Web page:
It’s a bit of a job removing dry popcorn kernels from their ears. The After School kids had fun working on this project. We compared popcorn from this year’s harvest to the popcorn that had a year to dry out a bit. Here are the results:
We successfully grew our own sweet potatoes right here in Vermont. They don’t last for very long although letting them dry out for a few weeks did toughen their skins. These last potatoes were cut up by children in the After School class, boiled and mashed for the school’s annual Thanksgiving Feast.
Kale smoothies are a popular ‘end of work’ treat. Now these After School kids can make their own without help. The entire school tried out kale smoothies for their “vegetable taste test” of the month in November. A group of second graders were so in love with them after the taste test that they asked the chef if she would include smoothies on her menu. She said, “Yes!”
It’s that time in the year when kids reflect on what’s happened in the spring and summer garden and what will be coming soon enough after fall. They really enjoy cleaning up and putting things away. The youngest love to hack down corn stalks and haul debris to the compost pile. As they work, they muse over empty sunflower heads and wonder which creatures ate all of the seeds. They collect marigold flower heads and squirrel the seeds away in their pockets to see if maybe when planted they’ll grow more marigolds. They beg to bring home stray potatoes or ears of popcorn. It’s a privilege to partake in their boundless curiosity about the living world around them.
Here are some photos of children ‘putting the garden to bed for the winter.’
It’s very easy to make pizza dough at home or in school. All you need is a tablespoon of active yeast dissolved 1 1/3 cups of warm water, 2 teaspoons of oil and a teaspoon of salt and enough flour to make a soft dough. (You can search for a pizza recipe in our archives.) If you have a few hours to wait for the dough to rise, it only takes about 20 minutes from oven (500 degrees preheated) to table to make a delicious pizza for dinner! Add whatever toppings your family likes to eat on their pizza. That’s what these second graders did. Some didn’t like tomato sauce and some made mountains of garlic or pepperoni on their pizzas. Whatever they added needed to become a part of their personal pizza recipe. The students typed up their recipes on computers after they made sure that their creations tasted just right! I included photos of students who volunteered to help clean up without being asked. Way to go, Grade 2!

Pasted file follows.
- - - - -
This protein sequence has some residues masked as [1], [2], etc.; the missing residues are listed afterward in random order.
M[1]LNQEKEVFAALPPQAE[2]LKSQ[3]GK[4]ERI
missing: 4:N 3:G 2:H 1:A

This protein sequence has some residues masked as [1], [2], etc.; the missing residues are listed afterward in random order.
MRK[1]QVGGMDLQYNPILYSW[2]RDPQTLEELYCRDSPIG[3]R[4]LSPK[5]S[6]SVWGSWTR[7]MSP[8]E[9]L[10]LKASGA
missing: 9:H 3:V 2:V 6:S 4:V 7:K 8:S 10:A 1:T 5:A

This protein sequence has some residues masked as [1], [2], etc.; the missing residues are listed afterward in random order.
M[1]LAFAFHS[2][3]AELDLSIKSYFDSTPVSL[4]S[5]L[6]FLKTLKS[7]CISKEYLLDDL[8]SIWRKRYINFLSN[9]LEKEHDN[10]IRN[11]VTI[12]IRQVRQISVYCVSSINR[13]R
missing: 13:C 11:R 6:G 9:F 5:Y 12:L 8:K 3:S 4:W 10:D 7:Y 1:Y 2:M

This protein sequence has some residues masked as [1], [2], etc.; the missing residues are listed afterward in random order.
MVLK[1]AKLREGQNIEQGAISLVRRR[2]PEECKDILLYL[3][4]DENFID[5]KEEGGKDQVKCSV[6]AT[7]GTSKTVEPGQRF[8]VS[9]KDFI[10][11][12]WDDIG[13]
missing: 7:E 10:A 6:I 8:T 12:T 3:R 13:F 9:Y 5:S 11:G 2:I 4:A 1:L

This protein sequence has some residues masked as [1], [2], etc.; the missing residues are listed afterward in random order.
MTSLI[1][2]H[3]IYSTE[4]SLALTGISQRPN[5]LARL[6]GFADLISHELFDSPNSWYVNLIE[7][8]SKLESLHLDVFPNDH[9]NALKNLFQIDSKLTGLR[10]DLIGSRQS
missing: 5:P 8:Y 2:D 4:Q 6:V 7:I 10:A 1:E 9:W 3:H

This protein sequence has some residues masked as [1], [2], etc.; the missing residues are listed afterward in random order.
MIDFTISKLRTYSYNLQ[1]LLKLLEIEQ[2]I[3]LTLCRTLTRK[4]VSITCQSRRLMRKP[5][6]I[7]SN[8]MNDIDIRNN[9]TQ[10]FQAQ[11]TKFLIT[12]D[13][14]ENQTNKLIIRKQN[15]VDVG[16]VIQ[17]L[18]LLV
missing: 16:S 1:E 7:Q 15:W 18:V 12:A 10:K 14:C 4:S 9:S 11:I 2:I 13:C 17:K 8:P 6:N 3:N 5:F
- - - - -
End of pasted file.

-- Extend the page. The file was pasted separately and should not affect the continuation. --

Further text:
The best harvesting fun EVER is hunting up potatoes buried deep in the soil in unexpected bunches. When one potato is found there’s a good chance that it’s part of a cluster of growing tubers magically snuggled together underground. In June two types of potatoes were planted. We found a source for sweet potato slips at Agway in New Hampshire. Sweet potato slips are grown from the previous year’s potatoes. We tried unsuccessfully to grow our own slips last year. The Agway slips were the right type for our cooler New England soil temperatures and they delivered well! Be aware that dense vines accompany sweet potato plants. They require many strong arms to haul out of the garden as you can see in the pictures below. Yukon Gold potatoes were donated by Westminster Organics at Harlow Farm. They went into the ground as whole potatoes.The After School Program kids and the fifth graders combined forces to harvest our potatoes. Some of the crop will fill Thanksgiving baskets donated to families. Others will be stored for cooking projects. The fifth graders have already roasted a bunch, learning to cut them properly with a knife and fork when they were ready.
How many Kindergarteners get to identify the ingredients in fresh salsa by observing, smelling, tasting and remembering the names of vegetables? These lucky students and their librarian, Mandy Walsh, met in a circle to talk about what they noticed in the garden. Then they got to work identifying and combining school garden veggies with local produce to create their own salsa. The result was scrumptious, the activity, priceless. It was repeated for several classes during library periods.
Where has the month of October gone? Where have the basil plants gone? Dena Weiss-Tisman’s class has been covering the progress of the basil growing in our garden. I should have covered the basil with a sheet to protect it from cool nighttime temperatures. What was left after an early frost were the smallest leaves clinging to bunches of future seedlings. As the children stripped the leaves, we talked about the plant’s need to procreate, sending forth its seedlings for next year’s basil plants. They combined the leaves in a food processor with garlic from our garden, olive oil, parmesan cheese and a few walnuts. Voila, pesto! Was it too thick? Add more olive oil. Not salty enough? Add more parmesan cheese. When it tasted “just right,” the students packed it into plastic containers and put it into the freezer for pizza making in the winter. Of course some pesto was set aside for them to eat on crackers for snack. Thanks to former parent, Ian Conway, for this easy to follow pesto recipe! No measurements needed……just combine ingredients to taste!